|This is about the size of the needle they use on me, but it doesn't have that rounded tip.|
Missing even one treatment is a blow to my morale. In a way all of my eggs are in the ECP basket. While other medications are holding the graft vs. host disease (GVHD) at bay, ECP is what we hope gets me better. During the ECP appointments I like to visualize the treated cells attacking the GVHD. Sometimes these imaginary cells use kung-fu, or broad swords, or laser guns, to destroy the bad cells. When I miss a day it feels like I am giving the enemy a chance to advance its troops. I know I can't linger on these thoughts, though. The mind if a powerful tool and if you can't get it to focus on getting better, it can bring you to some pretty dark places.
The trick is to find the light. Amy has always encouraged me to find people that have experienced similar situations to me. We met one such person, Nick*, this past weekend. His GVHD was so severe that many doctors thought he would die. It attacked his gut and at one point he had just 90 pounds on his 5'11" frame. His mobility, like mine, was terrible. With ECP treatments, though, he started to get better. Seeing him this weekend, walking with a fairly normal gait, reinvigorated my spirit. It was a shaft of light illuminating the words, "You're going to get better!"
I also had a physical therapy session yesterday. One of my doctors told the physical therapist to "work him hard." While this phrase was not welcoming, it was necessary. If I don't keep up with stretching there is a very real danger that I could permanently loose my range of motion. I have been given a set of stretches to do on my own, but we're also considering having a physical therapist come to the house twice a week. We hope this will fend off any longterm issues.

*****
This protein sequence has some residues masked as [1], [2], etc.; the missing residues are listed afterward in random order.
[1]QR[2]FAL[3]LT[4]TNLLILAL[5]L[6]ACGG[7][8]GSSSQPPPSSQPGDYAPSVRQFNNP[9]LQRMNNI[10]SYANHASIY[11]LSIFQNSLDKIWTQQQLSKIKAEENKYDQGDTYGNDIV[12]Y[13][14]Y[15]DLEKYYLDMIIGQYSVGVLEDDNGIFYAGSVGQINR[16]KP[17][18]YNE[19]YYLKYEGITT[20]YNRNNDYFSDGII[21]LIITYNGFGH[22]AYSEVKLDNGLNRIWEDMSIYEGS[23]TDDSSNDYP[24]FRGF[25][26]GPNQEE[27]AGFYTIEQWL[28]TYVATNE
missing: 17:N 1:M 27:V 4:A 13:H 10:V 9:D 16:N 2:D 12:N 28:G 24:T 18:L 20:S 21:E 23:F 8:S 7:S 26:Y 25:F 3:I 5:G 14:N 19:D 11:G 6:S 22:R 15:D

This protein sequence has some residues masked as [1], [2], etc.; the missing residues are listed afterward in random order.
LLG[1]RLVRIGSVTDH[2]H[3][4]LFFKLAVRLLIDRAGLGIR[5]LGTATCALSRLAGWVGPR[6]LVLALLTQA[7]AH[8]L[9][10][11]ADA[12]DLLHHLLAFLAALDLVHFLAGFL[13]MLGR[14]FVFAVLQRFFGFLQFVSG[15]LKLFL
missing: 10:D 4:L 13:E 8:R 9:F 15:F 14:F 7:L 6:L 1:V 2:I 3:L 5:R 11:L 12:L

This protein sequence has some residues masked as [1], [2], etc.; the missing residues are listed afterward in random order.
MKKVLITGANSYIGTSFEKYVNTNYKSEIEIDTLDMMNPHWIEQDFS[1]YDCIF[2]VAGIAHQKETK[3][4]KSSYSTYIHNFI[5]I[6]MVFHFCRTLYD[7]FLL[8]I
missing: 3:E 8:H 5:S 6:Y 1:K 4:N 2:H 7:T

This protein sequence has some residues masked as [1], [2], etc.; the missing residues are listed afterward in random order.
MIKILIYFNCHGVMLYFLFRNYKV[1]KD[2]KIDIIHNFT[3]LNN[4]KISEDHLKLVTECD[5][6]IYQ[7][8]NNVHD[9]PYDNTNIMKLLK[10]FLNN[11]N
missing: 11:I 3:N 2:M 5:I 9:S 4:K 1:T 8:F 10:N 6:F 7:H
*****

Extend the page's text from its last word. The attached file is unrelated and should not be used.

The past few months have been some of the hardest Amy and I have experienced in the past two years. The relentless nature of a chronic condition like GVHD saps the energy of not only the patient, but the caregiver. While fighting CTCL was tough, we were able to compartmentalize each medical treatment. The chemo treatments, for instance, had a distinct beginning and ending. We could mentally prepare ourselves for 8 weeks of treatment. For the most part each treatment showed results, which was encouraging. This is not the case with GVHD. We have to come to terms with the fact that ECP may not even work. This means I could be living with GVHD for a long, long time. The word overwhelming comes to mind.
I wish Amy and I had some magic advice to help people get through rough patches. We don't. What we are good at, I think, is expressing our frustrations when they arise. Sometimes we talk to each other, sometimes with support groups, and sometimes with people we have just met. At the end of these conversations I almost always have a brighter outlook on the future. GVHD, for instance, becomes a speed bump on the road to recovery and not a dead end. It also makes me realize how I took my body for granted for over 30 years. No more! I'm going to kick this GVHD thing out of my body and start living again.
* I am sure Amy and I will write more about Nick and his wife, as they have quickly become a source of inspiration and support. They are the type of people you need to meet on tough journeys.